I thank you for your support but please don’t make this any harder than it is. We’ve got lots of people to thank …

Can I just say these things. Firstly, there are a lot of people I need to thank and I start with the broad rank and file of the Australian Labor Party. To all of you, as I watched our political opponents pay their booth workers on a day like today and all you get paid is psychic capital. You get paid the contribution of your love and your labour for our great Party so I start with thanking the … Labor Party …(applause).

Then I go to my Caucus colleagues who’ve assisted us so well in this campaign. My backbench and my frontbench colleagues it would be invidious to mention, impossible for me to mention all of them to whom I owe a debt. But I will start with the Deputy Leader, my Deputy Leader, Simon Crean – a great and loyal Deputy. (applause) And in … Peter Costello … in this election campaign.

And thanks, too, to colleagues who sat, if you like, in the engine room of the actual campaign itself. I think here of Bob McMullan, of John Faulkner, of Stephen Smith, who, unseen and behind the scenes, made a massive contribution to the way in which we did our advertising.

I thank all my other frontbench colleagues for the way they were prepared to get out there and fight in the marginal seats, though many of them hold seats by a hair’s breadth themselves, unselfishly they went and joined their colleagues in circumstances where they might have been inclined to stay home basically because they wanted to win. They wanted so much a victory for this country and a victory for our Party.

And can I thank, too, the Party organisation. I think in particular of Geoff Walsh and his team.

I thank all our State Secretaries and the State branches of the Party who have assisted him and those on his campaign team operating out of Melbourne. They performed so very, very well indeed and my gratitude goes to them.

But then can I go to my staff. My staff here in Brand who kept the homefires burning. Then my staff in Canberra who sacrificed so much to work for the Australian Labor Party. It will be impossible for me to mention them all without getting emotional but I must mention one who stands to represent all of them, Michael Costello. He sacrificed massively to come to my office and he has been a marvellous coordinator of all our activities and the staff tell me an enormously humane boss. But to me he has been a guide and mentor and encouragement, I do thank him so much for that.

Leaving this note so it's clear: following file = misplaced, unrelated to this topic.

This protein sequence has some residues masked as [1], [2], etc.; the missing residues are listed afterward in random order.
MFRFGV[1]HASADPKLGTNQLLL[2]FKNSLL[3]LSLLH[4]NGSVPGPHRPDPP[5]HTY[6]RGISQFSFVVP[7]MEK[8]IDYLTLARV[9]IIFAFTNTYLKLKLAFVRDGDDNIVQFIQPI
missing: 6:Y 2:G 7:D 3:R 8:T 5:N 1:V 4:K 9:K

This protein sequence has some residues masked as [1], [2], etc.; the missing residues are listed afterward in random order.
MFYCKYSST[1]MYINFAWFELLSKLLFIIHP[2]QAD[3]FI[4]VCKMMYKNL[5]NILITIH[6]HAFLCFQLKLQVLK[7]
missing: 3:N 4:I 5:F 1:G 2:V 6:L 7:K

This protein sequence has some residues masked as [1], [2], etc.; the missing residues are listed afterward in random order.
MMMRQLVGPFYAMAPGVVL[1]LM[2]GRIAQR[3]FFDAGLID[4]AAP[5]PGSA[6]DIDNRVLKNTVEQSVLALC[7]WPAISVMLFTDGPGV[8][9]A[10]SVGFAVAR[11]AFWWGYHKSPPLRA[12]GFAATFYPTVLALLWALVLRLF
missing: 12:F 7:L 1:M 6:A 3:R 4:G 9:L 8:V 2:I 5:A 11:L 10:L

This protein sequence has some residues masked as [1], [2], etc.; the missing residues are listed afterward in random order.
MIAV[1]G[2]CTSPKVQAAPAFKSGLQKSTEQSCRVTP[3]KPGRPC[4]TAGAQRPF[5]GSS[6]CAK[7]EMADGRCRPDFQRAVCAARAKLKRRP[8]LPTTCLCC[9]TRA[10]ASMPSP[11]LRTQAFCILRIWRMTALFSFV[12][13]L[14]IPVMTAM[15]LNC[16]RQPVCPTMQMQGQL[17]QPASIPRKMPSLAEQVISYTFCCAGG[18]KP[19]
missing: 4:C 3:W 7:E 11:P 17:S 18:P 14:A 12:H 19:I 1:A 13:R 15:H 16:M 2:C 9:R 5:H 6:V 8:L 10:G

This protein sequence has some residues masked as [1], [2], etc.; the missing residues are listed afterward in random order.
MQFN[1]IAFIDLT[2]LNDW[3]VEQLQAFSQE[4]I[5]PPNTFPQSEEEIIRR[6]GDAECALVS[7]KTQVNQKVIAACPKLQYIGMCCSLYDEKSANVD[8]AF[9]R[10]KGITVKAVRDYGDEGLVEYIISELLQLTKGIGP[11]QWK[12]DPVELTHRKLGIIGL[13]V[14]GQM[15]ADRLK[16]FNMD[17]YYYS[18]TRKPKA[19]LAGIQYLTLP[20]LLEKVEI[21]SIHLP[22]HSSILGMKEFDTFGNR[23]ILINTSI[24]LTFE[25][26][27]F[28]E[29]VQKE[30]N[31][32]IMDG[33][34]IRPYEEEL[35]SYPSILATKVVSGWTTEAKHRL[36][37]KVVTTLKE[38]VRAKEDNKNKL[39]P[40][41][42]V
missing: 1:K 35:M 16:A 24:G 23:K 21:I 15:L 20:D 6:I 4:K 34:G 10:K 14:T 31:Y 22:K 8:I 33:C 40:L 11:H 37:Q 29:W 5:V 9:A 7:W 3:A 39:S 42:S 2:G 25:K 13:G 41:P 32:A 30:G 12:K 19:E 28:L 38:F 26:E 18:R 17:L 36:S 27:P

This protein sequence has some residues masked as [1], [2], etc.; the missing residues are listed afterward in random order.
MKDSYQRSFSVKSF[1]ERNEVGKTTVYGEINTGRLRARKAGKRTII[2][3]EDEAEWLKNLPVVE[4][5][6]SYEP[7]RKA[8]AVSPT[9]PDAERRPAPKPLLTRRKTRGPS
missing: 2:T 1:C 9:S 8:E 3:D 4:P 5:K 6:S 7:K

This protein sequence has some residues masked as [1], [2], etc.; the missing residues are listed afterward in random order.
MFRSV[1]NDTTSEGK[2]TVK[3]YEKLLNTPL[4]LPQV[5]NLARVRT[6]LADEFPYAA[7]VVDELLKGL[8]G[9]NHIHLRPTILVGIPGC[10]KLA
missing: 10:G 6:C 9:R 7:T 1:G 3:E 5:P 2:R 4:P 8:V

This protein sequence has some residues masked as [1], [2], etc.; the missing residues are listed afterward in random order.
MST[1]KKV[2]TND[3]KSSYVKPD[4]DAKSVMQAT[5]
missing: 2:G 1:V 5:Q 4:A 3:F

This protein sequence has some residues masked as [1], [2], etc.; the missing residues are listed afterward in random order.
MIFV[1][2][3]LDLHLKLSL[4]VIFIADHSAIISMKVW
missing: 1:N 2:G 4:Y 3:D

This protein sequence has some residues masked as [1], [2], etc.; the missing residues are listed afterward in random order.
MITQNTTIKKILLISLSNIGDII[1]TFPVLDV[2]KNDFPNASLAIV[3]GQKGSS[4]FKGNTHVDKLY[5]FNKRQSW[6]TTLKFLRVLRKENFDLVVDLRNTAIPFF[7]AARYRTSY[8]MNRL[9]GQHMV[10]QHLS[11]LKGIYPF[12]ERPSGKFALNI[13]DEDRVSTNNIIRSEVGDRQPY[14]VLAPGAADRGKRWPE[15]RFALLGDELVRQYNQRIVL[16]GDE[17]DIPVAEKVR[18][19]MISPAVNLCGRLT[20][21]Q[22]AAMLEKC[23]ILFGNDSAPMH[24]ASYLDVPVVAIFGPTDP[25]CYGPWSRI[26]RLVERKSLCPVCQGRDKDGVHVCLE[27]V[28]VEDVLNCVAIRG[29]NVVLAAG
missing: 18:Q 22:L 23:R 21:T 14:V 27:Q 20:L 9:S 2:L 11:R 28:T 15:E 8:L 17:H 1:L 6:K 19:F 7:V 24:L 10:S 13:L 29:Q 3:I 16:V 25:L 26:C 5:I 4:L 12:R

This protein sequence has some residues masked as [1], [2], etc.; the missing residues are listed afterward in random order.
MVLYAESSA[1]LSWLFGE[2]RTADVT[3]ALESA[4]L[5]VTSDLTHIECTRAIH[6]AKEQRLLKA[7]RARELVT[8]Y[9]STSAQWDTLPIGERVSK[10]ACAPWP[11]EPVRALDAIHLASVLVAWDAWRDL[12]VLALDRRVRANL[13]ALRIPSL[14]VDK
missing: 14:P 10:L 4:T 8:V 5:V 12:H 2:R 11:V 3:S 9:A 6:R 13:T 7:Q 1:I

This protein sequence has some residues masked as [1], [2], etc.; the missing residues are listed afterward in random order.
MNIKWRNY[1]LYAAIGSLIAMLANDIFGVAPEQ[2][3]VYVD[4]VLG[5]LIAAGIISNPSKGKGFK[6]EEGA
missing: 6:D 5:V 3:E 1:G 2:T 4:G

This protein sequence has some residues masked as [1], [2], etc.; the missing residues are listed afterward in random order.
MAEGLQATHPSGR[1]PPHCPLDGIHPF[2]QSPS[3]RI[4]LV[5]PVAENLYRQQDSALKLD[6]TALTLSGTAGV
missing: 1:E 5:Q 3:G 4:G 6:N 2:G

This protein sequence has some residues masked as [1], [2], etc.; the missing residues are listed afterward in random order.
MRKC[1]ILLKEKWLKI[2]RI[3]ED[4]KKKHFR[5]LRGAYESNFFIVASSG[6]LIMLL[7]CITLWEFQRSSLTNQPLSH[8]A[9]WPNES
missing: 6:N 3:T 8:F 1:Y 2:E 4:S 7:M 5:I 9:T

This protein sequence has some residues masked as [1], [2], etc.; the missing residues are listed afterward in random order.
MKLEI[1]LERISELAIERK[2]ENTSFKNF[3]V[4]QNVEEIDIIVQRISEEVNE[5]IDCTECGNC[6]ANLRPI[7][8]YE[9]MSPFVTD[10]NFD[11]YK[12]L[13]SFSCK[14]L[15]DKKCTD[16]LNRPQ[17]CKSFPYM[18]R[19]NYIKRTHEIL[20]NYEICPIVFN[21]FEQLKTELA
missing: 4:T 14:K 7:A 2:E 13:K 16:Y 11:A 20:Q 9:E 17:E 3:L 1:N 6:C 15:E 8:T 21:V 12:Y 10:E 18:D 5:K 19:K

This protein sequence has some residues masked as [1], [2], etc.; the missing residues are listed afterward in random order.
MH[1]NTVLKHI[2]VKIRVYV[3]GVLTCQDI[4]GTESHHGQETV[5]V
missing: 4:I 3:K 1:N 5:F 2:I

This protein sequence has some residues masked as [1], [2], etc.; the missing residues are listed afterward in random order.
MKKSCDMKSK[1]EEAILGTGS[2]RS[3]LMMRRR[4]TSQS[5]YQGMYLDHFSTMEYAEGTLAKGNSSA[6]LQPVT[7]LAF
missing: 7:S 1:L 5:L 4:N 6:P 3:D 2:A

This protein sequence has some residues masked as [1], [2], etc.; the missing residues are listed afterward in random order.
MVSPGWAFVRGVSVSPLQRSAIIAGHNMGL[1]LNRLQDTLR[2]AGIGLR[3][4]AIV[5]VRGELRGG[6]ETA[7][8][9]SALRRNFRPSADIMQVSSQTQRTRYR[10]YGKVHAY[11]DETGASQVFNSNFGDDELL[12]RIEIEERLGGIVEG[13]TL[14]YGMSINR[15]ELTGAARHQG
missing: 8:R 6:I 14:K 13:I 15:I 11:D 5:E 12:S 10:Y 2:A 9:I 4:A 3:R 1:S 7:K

Can I thank our ex-Labor leaders and Prime Ministers who came out so cheerfully for us in this election campaign. They all did. Bob Hawke, particularly, was everywhere and I do thank him for what he did for us, too, in this election campaign.

But above all, can I thank my family – Susie and my daughters – for being such a marvellous …

At one level I regret this result enormously. In fact, 99 per cent of me regrets this result enormously but there is one per cent reserve which says that the ‘gone fishing’ sign that goes up on my door means I’ve actually gone home. And what a wonderful reward that is to be able, after 21 years, to do that.

But tonight I just bow out by thanking the Australian people. We are a great nation. We have a nation with a capacity to be better. We have a nation with a capacity for a generosity of heart. Like any nation, there are dark angels in our nation but there are also good angels as well. And the task and challenge for those of us in politics is to bring out the generosity that resides in the soul of the ordinary Australian, that generosity of heart, so that we as a nation turn to each other and not against each other in the circumstances which have.

There is one key thing to all of this, I do believe, and that is this: it must always reside in the intentions of hearts .. political parties of this nation that they do understand what an ordinary Australian family feels, and that if we look to security internationally, you look further to security in the hearts and minds of those around the kitchen table because there’s no doubt at all that the sense of generosity in the hearts of an average citizen often start with a sense of security at home. And if they do not feel a sense of security then their capacity to feel a generosity is often marred.

Now, that has always been a challenge that we in the Australian Labor Party have understood. A great 100-year history of the Australian Labor Party continues.

We have saved enough of a great Caucus to be able to ensure that at the next election campaign we will put forward an alternative government that will win.